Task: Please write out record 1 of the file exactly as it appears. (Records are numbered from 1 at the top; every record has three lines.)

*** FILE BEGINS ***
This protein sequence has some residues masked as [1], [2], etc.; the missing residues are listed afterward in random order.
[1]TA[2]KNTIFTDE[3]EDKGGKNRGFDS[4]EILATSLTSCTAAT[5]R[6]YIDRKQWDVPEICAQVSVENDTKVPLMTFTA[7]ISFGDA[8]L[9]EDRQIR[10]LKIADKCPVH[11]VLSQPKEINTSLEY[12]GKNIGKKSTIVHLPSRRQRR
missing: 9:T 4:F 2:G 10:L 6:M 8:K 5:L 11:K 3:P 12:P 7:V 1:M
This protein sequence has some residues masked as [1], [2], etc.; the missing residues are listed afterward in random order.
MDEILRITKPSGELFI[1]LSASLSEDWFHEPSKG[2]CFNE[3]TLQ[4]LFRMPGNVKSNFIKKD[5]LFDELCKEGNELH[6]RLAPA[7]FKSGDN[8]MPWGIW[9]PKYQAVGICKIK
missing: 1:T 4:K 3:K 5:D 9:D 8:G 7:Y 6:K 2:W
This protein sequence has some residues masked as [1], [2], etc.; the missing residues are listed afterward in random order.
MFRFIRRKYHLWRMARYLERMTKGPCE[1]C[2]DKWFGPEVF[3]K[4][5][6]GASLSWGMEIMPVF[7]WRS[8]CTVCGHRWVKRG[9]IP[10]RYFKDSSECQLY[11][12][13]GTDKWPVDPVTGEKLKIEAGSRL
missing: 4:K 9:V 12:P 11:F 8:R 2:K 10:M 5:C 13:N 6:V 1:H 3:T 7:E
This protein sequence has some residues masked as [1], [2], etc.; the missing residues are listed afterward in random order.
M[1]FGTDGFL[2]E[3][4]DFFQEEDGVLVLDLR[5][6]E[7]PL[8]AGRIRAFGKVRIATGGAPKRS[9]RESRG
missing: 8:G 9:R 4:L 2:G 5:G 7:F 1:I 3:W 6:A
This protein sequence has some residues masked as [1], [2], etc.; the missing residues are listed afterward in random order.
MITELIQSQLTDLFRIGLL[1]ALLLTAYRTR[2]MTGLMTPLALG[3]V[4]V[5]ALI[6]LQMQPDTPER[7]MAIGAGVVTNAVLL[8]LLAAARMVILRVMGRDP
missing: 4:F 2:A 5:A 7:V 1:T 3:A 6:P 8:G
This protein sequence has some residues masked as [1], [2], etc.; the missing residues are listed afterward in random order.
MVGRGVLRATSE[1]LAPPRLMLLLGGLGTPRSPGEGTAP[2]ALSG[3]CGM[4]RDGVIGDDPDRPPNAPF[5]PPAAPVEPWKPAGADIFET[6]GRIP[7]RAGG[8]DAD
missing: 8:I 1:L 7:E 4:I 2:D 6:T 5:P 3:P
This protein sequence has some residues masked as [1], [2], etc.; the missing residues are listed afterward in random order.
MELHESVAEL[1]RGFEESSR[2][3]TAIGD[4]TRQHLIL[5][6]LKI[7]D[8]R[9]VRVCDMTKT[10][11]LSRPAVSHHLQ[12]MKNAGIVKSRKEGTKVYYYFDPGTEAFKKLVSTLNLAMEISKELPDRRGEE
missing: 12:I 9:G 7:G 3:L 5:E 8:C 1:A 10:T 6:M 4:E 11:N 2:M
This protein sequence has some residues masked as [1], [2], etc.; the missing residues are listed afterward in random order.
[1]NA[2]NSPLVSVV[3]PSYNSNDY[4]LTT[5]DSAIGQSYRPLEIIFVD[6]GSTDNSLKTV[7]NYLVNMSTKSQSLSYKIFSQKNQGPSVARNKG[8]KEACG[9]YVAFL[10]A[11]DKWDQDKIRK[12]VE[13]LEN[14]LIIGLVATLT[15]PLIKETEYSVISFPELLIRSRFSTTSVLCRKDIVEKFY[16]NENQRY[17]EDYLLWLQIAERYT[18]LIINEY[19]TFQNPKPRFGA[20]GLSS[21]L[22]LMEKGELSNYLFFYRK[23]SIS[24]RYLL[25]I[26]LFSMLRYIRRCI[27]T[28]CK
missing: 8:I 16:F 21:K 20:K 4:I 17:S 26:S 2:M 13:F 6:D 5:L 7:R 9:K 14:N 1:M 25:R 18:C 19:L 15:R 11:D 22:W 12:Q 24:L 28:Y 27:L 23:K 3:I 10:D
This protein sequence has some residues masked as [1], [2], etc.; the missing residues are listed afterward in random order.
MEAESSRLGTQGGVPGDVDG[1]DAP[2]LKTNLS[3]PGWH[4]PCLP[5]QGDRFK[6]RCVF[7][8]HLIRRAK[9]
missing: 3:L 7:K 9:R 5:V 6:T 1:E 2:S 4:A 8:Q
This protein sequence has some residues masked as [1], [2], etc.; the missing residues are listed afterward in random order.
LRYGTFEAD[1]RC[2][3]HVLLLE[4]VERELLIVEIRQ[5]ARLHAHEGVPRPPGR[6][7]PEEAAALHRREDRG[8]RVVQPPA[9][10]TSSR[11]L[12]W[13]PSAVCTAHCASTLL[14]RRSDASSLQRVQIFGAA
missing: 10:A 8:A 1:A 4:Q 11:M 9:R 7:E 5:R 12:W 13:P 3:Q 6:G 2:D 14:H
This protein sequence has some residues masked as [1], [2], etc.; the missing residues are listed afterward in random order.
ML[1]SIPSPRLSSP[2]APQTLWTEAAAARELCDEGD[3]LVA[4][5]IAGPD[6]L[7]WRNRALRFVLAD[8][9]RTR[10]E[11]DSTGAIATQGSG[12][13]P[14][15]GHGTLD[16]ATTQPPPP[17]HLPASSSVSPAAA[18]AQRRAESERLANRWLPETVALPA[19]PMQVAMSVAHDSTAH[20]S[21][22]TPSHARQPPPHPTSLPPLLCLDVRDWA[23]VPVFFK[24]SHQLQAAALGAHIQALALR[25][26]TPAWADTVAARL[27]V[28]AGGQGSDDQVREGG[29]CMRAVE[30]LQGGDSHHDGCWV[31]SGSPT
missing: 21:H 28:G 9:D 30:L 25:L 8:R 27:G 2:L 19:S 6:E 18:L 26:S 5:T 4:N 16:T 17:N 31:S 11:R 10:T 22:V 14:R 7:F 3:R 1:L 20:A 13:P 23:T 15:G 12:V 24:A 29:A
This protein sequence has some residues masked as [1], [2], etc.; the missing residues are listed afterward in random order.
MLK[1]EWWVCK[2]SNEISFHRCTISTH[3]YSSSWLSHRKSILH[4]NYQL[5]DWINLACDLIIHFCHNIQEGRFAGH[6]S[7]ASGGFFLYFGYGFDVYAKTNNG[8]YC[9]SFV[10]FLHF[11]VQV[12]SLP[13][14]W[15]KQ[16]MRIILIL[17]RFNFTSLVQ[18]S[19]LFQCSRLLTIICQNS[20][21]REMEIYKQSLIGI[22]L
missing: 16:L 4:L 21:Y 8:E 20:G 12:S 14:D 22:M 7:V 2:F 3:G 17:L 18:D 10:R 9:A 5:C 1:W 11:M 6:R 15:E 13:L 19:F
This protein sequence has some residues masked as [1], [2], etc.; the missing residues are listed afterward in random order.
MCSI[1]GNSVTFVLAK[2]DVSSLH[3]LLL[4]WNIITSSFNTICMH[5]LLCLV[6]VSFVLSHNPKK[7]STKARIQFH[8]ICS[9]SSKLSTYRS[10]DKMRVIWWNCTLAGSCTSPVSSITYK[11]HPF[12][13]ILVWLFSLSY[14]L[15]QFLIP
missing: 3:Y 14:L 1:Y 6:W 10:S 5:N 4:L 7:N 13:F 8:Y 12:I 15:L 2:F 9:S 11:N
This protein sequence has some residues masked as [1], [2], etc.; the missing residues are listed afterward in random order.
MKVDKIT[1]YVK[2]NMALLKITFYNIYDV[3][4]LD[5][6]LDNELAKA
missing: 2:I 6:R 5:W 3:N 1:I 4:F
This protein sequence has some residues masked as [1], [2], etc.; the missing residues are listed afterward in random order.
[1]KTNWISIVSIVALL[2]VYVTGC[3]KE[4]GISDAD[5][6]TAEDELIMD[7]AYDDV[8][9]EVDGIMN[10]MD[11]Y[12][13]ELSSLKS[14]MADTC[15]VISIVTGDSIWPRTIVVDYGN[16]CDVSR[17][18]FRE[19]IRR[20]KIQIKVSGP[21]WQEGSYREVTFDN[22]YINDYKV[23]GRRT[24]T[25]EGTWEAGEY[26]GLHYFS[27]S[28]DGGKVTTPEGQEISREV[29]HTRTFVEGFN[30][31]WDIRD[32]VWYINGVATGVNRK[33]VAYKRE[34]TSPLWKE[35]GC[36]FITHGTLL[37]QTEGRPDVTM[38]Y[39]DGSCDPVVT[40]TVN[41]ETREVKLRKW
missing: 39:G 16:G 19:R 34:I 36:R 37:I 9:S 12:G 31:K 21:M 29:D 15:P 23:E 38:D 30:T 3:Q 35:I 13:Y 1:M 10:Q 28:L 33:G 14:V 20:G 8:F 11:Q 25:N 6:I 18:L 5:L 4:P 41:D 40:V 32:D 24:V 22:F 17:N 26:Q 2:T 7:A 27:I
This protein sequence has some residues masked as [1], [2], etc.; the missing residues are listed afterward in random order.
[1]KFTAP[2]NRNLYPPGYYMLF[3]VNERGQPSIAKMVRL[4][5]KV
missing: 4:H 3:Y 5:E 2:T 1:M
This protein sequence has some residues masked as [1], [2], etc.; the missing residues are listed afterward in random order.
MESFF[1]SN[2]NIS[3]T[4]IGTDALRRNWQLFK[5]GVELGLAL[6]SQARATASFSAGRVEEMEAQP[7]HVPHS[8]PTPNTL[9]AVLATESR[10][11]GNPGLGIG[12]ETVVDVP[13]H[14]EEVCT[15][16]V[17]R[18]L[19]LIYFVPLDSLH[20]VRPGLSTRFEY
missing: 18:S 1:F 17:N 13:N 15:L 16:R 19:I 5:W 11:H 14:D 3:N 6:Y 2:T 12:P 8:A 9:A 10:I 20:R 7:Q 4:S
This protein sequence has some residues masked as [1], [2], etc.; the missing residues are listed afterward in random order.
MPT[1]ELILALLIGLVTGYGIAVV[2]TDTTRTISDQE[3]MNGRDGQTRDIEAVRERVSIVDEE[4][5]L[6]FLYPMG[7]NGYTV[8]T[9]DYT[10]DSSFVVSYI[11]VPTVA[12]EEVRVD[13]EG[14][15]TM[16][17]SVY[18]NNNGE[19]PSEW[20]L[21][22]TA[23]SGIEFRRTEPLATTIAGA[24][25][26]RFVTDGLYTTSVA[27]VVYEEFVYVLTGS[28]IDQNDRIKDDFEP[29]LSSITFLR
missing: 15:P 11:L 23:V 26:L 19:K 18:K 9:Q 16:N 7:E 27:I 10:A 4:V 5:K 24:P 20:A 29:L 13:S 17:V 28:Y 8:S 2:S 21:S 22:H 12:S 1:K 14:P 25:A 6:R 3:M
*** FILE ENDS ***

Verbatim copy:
This protein sequence has some residues masked as [1], [2], etc.; the missing residues are listed afterward in random order.
[1]TA[2]KNTIFTDE[3]EDKGGKNRGFDS[4]EILATSLTSCTAAT[5]R[6]YIDRKQWDVPEICAQVSVENDTKVPLMTFTA[7]ISFGDA[8]L[9]EDRQIR[10]LKIADKCPVH[11]VLSQPKEINTSLEY[12]GKNIGKKSTIVHLPSRRQRR
missing: 9:T 4:F 2:G 10:L 6:M 8:K 5:L 11:K 3:P 12:P 7:V 1:M